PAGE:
Trump Keeps Acting Like He Has Something to Hide

The official spin from the White House, dutifully repeated by all of President Donald Trump’s Republican enablers, is that Kremlingate is a big nothingburger. Russian interference in the U.S. election? Possible collusion between the Trump campaign and the Kremlin? Nothing to see here. Move on. Or as White House spokeswoman Sarah Huckabee Sanders said on Fox News Tuesday night after the shocking dismissal of FBI Director James Comey: “I think the bigger point on that is, my gosh Tucker, when are they going to let that go? It’s been going on for nearly a year. Frankly, it’s kind of getting absurd. There’s nothing there. We’ve heard that time and time again. We heard that in the testimonies earlier this week. We’ve heard it for the last 11 months. There is no ‘there’ there.”

Unfortunately for the White House, this air of nonchalance is belied by a man who is in a far better position than a deputy press secretary to know what actually transpired during last year’s campaign. President Trump has consistently acted like a man with something to hide. Whenever the pressure from Kremlingate has grown too strong, he has lashed out in ways that are erratic and counterproductive.

Recall, for example, what happened after Attorney General Jeff Sessions admitted to lying to Congress about his meetings with the Russian ambassador and recused himself from the Kremlingate investigation. Trump must have figured that this would be a big blow because he would no longer have his hand-picked attorney general quashing the probe. That occurred on March 2. Two days later, Trump sent out his infamous tweets alleging: “Terrible! Just found out that Obama had my ‘wires tapped’ in Trump Tower just before the victory. Nothing found. This is McCarthyism!”

This completely unfounded allegation — followed soon thereafter by bizarre claims that Britain’s GCHQ spy agency had done the wiretapping and then that Obama’s national security advisor, Susan Rice, had illegally “unmasked” the names of Trump aides in surveillance transcripts — served its purpose: It distracted attention from the real issue, which are the links, if any, between Donald Trump and Vladimir Putin. But by now, more than two months later, these faux scandals were starting to disappear from view, and Trump was left with the realization that he could not simply wish the real scandal — Kremlingate — away.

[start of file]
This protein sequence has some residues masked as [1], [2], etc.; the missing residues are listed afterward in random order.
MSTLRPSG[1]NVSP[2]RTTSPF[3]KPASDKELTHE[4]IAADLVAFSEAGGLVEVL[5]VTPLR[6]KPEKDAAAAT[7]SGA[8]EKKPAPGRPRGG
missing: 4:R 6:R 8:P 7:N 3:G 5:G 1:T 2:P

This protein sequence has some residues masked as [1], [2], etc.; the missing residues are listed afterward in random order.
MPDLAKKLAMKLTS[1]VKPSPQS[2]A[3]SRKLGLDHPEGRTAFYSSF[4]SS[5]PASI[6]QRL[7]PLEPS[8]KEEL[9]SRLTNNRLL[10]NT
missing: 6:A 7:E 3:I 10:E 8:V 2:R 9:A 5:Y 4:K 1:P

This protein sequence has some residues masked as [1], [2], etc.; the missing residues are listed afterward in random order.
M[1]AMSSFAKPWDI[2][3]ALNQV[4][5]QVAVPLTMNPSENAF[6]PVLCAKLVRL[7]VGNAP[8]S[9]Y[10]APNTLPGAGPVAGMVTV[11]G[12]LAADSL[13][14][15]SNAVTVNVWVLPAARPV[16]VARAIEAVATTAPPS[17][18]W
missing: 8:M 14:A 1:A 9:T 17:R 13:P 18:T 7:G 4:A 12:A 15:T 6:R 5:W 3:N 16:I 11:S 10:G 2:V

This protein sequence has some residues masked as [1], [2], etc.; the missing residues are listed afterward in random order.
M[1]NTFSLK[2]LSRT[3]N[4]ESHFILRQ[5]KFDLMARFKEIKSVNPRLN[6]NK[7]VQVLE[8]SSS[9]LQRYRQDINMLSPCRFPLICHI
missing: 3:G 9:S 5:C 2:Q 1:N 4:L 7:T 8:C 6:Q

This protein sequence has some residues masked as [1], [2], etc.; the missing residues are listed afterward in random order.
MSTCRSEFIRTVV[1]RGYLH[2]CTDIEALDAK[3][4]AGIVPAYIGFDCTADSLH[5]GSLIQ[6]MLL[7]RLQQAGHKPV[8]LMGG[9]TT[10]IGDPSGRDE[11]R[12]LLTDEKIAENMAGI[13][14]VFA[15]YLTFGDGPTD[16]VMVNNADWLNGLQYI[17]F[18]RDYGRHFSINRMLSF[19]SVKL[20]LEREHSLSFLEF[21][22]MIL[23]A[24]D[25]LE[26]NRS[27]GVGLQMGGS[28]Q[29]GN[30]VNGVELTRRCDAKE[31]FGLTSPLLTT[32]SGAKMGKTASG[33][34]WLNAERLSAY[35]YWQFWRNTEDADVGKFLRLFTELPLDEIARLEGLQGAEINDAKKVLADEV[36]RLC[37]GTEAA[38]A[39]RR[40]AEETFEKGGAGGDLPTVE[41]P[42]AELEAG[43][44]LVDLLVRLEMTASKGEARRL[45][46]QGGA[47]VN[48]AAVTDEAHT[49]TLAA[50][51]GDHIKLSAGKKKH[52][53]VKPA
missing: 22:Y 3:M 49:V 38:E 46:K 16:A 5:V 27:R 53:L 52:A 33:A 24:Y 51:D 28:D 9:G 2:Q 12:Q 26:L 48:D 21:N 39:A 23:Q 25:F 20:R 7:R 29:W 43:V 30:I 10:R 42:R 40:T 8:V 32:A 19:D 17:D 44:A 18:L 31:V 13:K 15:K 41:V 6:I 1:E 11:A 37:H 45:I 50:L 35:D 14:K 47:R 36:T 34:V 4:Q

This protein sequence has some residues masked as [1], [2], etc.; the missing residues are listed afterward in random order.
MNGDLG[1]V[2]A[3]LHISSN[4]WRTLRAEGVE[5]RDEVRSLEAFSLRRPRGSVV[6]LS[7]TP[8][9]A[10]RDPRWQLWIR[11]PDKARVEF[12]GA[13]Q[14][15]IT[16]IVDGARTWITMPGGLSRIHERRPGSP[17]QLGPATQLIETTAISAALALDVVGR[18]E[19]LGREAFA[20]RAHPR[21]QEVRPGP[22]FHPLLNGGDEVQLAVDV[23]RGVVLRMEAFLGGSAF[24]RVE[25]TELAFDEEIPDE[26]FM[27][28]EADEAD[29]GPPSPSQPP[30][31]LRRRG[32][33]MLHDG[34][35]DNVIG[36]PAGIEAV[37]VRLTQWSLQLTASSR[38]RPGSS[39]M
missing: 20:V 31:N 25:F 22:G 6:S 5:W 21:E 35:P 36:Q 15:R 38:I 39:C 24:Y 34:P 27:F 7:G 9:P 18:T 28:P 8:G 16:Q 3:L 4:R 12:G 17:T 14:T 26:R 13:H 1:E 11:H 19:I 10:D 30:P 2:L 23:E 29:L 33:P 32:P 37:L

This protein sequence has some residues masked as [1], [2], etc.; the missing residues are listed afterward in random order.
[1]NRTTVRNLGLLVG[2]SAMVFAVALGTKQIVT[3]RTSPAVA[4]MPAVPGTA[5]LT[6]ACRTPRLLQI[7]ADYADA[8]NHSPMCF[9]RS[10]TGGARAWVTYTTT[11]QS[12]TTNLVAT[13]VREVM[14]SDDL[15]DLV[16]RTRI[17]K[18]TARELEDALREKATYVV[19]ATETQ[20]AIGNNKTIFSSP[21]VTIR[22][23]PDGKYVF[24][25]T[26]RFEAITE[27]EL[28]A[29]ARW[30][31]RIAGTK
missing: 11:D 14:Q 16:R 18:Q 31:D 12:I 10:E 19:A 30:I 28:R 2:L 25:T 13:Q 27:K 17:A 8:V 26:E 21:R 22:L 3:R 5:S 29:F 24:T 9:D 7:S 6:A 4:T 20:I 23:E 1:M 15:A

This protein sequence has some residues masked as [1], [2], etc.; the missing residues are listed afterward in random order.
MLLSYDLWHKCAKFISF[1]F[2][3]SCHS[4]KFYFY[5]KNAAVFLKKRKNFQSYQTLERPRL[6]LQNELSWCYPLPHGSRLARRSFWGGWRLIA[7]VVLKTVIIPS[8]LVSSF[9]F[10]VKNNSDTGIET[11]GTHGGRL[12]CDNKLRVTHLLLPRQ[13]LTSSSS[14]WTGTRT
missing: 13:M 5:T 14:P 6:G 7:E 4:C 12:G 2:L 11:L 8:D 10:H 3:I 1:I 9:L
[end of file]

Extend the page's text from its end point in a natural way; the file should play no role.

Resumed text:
In recent weeks we have learned, inter alia, that a federal grand jury was investigating Michael Flynn, Trump’s first national security advisor, who had not disclosed payments he had received from Turkey and Russia and who lied about his conversations with the Russian ambassador; that the FBI had obtained a Foreign Intelligence Surveillance Act warrant to monitor Trump campaign advisor Carter Page, which means he was suspected of being a Russian agent; and that Trump’s onetime campaign manager, Paul Manafort, received millions of dollars from a Russian oligarch close…

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